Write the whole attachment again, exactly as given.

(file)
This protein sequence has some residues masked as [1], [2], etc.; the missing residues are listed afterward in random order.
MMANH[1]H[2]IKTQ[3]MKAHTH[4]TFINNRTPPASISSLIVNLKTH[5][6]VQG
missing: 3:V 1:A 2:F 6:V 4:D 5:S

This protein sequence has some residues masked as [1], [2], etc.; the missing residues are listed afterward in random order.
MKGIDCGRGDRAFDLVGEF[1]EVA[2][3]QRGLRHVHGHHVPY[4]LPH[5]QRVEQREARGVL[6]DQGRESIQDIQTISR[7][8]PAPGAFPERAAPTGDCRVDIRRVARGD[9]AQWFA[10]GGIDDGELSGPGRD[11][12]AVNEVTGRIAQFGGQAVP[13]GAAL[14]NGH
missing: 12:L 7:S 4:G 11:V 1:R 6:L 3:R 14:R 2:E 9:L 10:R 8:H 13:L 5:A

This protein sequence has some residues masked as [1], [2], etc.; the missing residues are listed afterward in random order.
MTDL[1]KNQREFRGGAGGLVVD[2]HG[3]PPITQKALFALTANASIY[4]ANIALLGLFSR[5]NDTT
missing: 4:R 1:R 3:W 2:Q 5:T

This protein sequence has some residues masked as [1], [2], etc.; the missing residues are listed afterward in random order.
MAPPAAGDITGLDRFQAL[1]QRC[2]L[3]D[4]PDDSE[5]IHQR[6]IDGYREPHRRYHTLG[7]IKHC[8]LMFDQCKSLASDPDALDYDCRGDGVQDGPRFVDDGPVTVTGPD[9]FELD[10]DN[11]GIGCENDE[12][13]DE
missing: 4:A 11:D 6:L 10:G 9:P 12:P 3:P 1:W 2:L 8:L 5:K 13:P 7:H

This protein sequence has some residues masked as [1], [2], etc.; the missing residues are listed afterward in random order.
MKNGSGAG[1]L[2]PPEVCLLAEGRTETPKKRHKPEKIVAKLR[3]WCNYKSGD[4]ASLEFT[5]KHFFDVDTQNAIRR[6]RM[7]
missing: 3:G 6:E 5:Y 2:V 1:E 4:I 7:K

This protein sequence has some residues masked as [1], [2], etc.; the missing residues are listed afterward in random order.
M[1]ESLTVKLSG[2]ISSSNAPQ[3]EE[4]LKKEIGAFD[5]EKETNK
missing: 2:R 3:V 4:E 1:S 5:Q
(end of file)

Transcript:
This protein sequence has some residues masked as [1], [2], etc.; the missing residues are listed afterward in random order.
MMANH[1]H[2]IKTQ[3]MKAHTH[4]TFINNRTPPASISSLIVNLKTH[5][6]VQG
missing: 3:V 1:A 2:F 6:V 4:D 5:S

This protein sequence has some residues masked as [1], [2], etc.; the missing residues are listed afterward in random order.
MKGIDCGRGDRAFDLVGEF[1]EVA[2][3]QRGLRHVHGHHVPY[4]LPH[5]QRVEQREARGVL[6]DQGRESIQDIQTISR[7][8]PAPGAFPERAAPTGDCRVDIRRVARGD[9]AQWFA[10]GGIDDGELSGPGRD[11][12]AVNEVTGRIAQFGGQAVP[13]GAAL[14]NGH
missing: 12:L 7:S 4:G 11:V 1:R 6:L 3:R 14:R 2:E 9:L 10:R 8:H 13:L 5:A

This protein sequence has some residues masked as [1], [2], etc.; the missing residues are listed afterward in random order.
MTDL[1]KNQREFRGGAGGLVVD[2]HG[3]PPITQKALFALTANASIY[4]ANIALLGLFSR[5]NDTT
missing: 4:R 1:R 3:W 2:Q 5:T

This protein sequence has some residues masked as [1], [2], etc.; the missing residues are listed afterward in random order.
MAPPAAGDITGLDRFQAL[1]QRC[2]L[3]D[4]PDDSE[5]IHQR[6]IDGYREPHRRYHTLG[7]IKHC[8]LMFDQCKSLASDPDALDYDCRGDGVQDGPRFVDDGPVTVTGPD[9]FELD[10]DN[11]GIGCENDE[12][13]DE
missing: 4:A 11:D 6:L 10:G 9:P 12:P 3:P 1:W 2:L 8:L 5:K 13:P 7:H

This protein sequence has some residues masked as [1], [2], etc.; the missing residues are listed afterward in random order.
MKNGSGAG[1]L[2]PPEVCLLAEGRTETPKKRHKPEKIVAKLR[3]WCNYKSGD[4]ASLEFT[5]KHFFDVDTQNAIRR[6]RM[7]
missing: 3:G 6:E 5:Y 2:V 1:E 4:I 7:K

This protein sequence has some residues masked as [1], [2], etc.; the missing residues are listed afterward in random order.
M[1]ESLTVKLSG[2]ISSSNAPQ[3]EE[4]LKKEIGAFD[5]EKETNK
missing: 2:R 3:V 4:E 1:S 5:Q